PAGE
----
College & Workforce Readiness Opinion

Global Engagement - Great Communication Begins with Connection

By Jane Chadsey & Travis Hardy — March 15, 2018 5 min read
  • Save to favorites
  • Print

Editor’s Note: Empatico, an initiative of The KIND Foundation, is a free tool for teachers of 7-11 year olds to connect their classroom with others around the world. Today, Jane Chadsey from Educurious and Travis Hardy from Empatico, share the lessons they have learned to date.

“Great communication begins with connection. What makes us different from one another is so much less important than what makes us alike—we all long for acceptance and significance. When we recognize those needs in ourselves, we can better understand them in others, and that’s when we can set aside our judgments and just hear.”

Oprah Winfrey

Our world has never been more interdependent: we’re all global “neighbors.” Yet it also seems as though we are becoming more and more divided. Recent tragedies and divisive politics serve as a reminder of how important it is to build bridges of understanding. Key to this effort is providing opportunities for students to communicate with other young people from around the world who, on the surface, appear to be different from us. Teachers (and the methods in which we bring young people together) play a important role in helping students learn to communicate across culture, language, and distance.

High-Quality Student Engagement in Global Exchanges

Students and teachers can engage in globally relevant investigations and practice perspective-taking in many ways. Particularly accessible are online interactions that are asynchronous (e.g., blogs, sharing artifacts) or synchronous using video platforms (e.g., Mystery Skype, Empatico, Global Youth Debate). Each of these requires different approaches to keep participants engaged throughout the experience, developing meaningful interactions, and ensuring deeper learning.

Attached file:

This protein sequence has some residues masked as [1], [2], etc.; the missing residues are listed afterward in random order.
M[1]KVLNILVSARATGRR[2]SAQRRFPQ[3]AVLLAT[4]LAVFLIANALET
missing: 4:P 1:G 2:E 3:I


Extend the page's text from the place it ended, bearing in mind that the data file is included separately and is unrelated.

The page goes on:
Most recently we’ve partnered to create activities that foster meaningful connections between students. In our work with teachers and partner organizations, we’ve found the following are important considerations to keep the engagement high and the communication productive.

Choose Relevant and Engaging Topics

Young people need to care about the challenge, project, or discussion topic. Our rule of thumb is engagement first. Start with a local problem, issue, or topic that has immediate relevance. Then investigate how others experience this same issue or topic.

For example, through an activity on Empatico called Ways We Play, students talk about the ways they play in and out of school. Through a synchronous video exchange, they move from their local context to discovering how young people play across the world. What do we have in common? What are the differences and why? What can we learn from each other? What new ideas can we try?

At Aki Kurose Middle School in Seattle, students in the Bridges to Understanding afterschool program started by examining the global food crisis using digital stories from children in India and South Africa and then looked at local food issues.

Organize Groups and Structure Synchronized Exchanges

Consider how you will include all students in video interactions. This is challenging when you have a big class, a wide range of abilities, or limited technology. Teachers can pre-organize groups of students in each class. Small groups can then prepare for the engagement. During the live exchange, small groups take turns being the designated speakers to the partner class.